Adrenocortical Response to Stress and Thyroid Hormone Status in Free-Living Nestling White Storks (Ciconia Ciconia) Exposed to Heavy Metal and Arsenic Contamination

By Baos, Raquel; Blas, Julio et al. | Environmental Health Perspectives, October 2006 | Go to article overview

Adrenocortical Response to Stress and Thyroid Hormone Status in Free-Living Nestling White Storks (Ciconia Ciconia) Exposed to Heavy Metal and Arsenic Contamination


Baos, Raquel, Blas, Julio, Bortolotti, Gary R., Marchant, Tracy A., Hiraldo, Fernando, Environmental Health Perspectives


BACKGROUND/OBJECTIVE: Endocrine parameters have proven useful in the detection of early or low-level responses to pollutants. Although most of the studies on endocrine modulation have been focused on processes involving gonadal steroids, contaminants may target other parts of the endocrine system as well. In this study we examined the adrenocortical stress response and thyroid hormone status in free-living nestling white storks (Ciconia ciconia) in relation to heavy metals (zinc, lead, copper, cadmium) and arsenic levels in blood.

METHODS: Fieldwork was conducted in an area polluted by the Aznalcollar mine accident (southwestern Spain) and in a reference site. We used a standardized capture, handling, and restraint protocol to determine both baseline and maximum plasma corticosterone. Circulating levels of thyroxine ([T.sub.4]) and triiodothyronine ([T.sub.3]) were also measured.

RESULTS: No effects of metals or As were found on baseline corticosterone, but maximum levels of corticosterone were positively related to Pb in both locations. This relationship was stronger in single nestlings than in birds from multiple-chick broods, which suggests a greater impact of Pb on more stressed individuals. Metal pollution did not affect plasma [T.sub.4] or [T.sub.3] levels, although thyroid status differed with location.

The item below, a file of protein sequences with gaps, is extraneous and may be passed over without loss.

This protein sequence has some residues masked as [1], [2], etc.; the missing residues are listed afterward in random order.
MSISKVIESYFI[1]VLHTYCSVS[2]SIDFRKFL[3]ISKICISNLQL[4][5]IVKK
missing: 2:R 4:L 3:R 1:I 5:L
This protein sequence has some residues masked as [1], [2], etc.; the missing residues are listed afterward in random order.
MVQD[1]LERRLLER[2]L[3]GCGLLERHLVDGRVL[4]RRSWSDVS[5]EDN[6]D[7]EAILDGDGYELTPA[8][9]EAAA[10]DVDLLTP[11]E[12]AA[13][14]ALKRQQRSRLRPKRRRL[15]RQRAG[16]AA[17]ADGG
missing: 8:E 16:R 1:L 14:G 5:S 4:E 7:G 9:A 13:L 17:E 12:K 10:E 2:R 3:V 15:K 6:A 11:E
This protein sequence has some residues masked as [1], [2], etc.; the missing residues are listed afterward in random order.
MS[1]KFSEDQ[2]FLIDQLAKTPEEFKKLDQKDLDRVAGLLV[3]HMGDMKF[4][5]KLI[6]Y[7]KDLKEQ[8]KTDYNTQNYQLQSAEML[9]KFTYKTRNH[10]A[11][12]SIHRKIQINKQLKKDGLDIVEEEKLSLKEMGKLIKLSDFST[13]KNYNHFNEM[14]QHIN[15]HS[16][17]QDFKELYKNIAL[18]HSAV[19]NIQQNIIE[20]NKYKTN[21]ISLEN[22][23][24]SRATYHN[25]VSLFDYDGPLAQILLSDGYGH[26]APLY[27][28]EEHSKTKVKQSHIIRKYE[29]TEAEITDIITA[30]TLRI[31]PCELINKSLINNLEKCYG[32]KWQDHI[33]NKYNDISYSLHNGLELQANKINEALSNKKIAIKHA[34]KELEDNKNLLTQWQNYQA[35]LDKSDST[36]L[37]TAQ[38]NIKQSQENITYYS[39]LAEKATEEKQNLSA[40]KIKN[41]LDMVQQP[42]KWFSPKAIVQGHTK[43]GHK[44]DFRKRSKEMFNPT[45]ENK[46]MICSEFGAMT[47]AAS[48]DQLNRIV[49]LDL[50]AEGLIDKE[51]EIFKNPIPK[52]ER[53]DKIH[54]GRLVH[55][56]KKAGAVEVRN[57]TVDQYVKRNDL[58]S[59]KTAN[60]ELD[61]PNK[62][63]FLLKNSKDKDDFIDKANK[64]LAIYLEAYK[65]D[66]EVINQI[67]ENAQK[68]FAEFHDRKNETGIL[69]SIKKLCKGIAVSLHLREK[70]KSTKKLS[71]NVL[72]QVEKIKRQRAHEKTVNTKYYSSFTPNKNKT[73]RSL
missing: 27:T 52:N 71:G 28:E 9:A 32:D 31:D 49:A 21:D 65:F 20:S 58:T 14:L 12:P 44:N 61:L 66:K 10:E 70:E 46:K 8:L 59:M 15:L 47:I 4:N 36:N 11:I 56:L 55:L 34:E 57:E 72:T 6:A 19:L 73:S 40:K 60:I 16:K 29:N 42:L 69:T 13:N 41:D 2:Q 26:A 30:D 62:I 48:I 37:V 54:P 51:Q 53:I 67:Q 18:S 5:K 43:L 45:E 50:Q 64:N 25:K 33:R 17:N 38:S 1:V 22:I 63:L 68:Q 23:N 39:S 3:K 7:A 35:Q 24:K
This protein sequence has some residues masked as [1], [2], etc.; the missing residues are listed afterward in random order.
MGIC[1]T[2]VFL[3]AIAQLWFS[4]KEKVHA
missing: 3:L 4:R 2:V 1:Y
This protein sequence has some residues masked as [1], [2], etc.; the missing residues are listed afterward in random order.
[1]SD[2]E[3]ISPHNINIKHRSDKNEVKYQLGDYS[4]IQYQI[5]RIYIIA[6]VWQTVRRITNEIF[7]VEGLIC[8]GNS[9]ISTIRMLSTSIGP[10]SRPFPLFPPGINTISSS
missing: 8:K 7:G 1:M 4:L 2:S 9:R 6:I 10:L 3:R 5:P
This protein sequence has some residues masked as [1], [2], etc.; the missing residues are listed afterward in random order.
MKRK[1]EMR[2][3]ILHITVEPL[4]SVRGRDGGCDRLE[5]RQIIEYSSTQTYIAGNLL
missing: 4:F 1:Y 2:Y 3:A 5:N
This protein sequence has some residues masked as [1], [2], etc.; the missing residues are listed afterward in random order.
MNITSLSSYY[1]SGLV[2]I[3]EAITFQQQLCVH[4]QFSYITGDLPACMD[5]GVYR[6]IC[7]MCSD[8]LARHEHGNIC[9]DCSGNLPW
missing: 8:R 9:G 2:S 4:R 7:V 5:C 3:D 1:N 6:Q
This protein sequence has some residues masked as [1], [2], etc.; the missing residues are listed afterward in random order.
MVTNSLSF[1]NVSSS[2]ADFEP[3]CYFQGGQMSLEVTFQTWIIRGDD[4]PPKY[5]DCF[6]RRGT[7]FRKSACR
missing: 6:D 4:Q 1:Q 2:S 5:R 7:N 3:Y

CONCLUSIONS: Because a compromised hypothalamus-pituitary-adrenal (HPA) function can have far-reaching consequences in terms of altered behavioral and metabolic processes necessary for survival, our results suggest that birds exposed to sublethal Pb levels may be at risk through an altered adrenocortical stress response, and further support the idea that HPA axis-related end points might be useful indicators of metal exposure and potential toxicity in wild animals.

KEY WORDS: Aznalcollar, corticosterone, free-living birds, handling-restraint protocol, lead, metal pollution, stress response, thyroxine, triiodothyronine, white stork. Environ Health Perspect 114:1497-1501 (2006). doi:10.1289/ehp.9099 available via http://dx.doi.org/ [Online 11 July 2006]

**********

In nature, animals can be used as bioindicators to provide an early warning of potential adverse, contaminant-related effects on organisms or populations themselves, on organisms or populations that prey upon them, and as sentinels for exposure and effects on humans (Fox 2001).

Endocrine assessment is a useful diagnostic tool in the detection of early or low-level responses to pollutants, responses that may precede more significant health problems (Kendall et al. 1998). Although most of the studies on endocrine disruption or modulation have been focused on reproductive problems and behavioral abnormalities related to reproduction, contaminants may target other parts of the endocrine system more commonly than they disrupt processes involving gonadal steroids (Damstra et al. 2002; Hinson and Raven 2006). The hypothalamus-pituitary-adrenal (HPA) axis is an important system that regulates and integrates many physiologic functions in response to environmental stressors (Wingfield and Kitaysky 2002). Activation of the HPA axis during a stress response results in glucocorticoid secretion from the adrenal glands (mainly corticosterone in birds). This, in turn, initiates several important physiologic changes including effects on intermediary metabolism, growth, immune function, and inflammatory responses (reviewed by Kitaysky et al. 2003; Sapolsky et al. 2000). Thyroid hormones--thyroxine ([T.sub.4]) and triiodothyronine ([T.sub.3])--also play an important role in metabolism and exert profound effects on avian development (both differentiation and growth) (McNabb 2000).